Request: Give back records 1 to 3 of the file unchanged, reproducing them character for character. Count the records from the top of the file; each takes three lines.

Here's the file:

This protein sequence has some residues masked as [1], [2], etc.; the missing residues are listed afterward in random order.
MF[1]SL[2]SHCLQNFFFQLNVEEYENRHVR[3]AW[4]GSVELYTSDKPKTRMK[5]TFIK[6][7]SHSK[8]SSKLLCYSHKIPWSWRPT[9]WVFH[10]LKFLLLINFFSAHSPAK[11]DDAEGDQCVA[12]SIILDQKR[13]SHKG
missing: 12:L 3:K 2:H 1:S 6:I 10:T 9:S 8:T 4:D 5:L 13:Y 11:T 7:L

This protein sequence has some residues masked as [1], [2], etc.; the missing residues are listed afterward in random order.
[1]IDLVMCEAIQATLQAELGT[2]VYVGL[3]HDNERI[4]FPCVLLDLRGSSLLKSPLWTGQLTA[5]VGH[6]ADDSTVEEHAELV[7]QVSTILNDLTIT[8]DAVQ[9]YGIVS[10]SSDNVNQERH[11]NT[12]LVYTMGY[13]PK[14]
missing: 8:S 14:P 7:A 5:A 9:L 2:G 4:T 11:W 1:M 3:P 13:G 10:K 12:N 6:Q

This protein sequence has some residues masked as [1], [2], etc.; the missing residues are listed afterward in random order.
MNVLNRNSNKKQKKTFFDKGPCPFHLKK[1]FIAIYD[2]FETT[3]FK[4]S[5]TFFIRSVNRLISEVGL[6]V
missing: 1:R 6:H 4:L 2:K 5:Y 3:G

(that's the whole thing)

This protein sequence has some residues masked as [1], [2], etc.; the missing residues are listed afterward in random order.
MF[1]SL[2]SHCLQNFFFQLNVEEYENRHVR[3]AW[4]GSVELYTSDKPKTRMK[5]TFIK[6][7]SHSK[8]SSKLLCYSHKIPWSWRPT[9]WVFH[10]LKFLLLINFFSAHSPAK[11]DDAEGDQCVA[12]SIILDQKR[13]SHKG
missing: 12:L 3:K 2:H 1:S 6:I 10:T 9:S 8:T 4:D 5:L 13:Y 11:T 7:L

This protein sequence has some residues masked as [1], [2], etc.; the missing residues are listed afterward in random order.
[1]IDLVMCEAIQATLQAELGT[2]VYVGL[3]HDNERI[4]FPCVLLDLRGSSLLKSPLWTGQLTA[5]VGH[6]ADDSTVEEHAELV[7]QVSTILNDLTIT[8]DAVQ[9]YGIVS[10]SSDNVNQERH[11]NT[12]LVYTMGY[13]PK[14]
missing: 8:S 14:P 7:A 5:A 9:L 2:G 4:T 11:W 1:M 3:P 13:G 10:K 12:N 6:Q

This protein sequence has some residues masked as [1], [2], etc.; the missing residues are listed afterward in random order.
MNVLNRNSNKKQKKTFFDKGPCPFHLKK[1]FIAIYD[2]FETT[3]FK[4]S[5]TFFIRSVNRLISEVGL[6]V
missing: 1:R 6:H 4:L 2:K 5:Y 3:G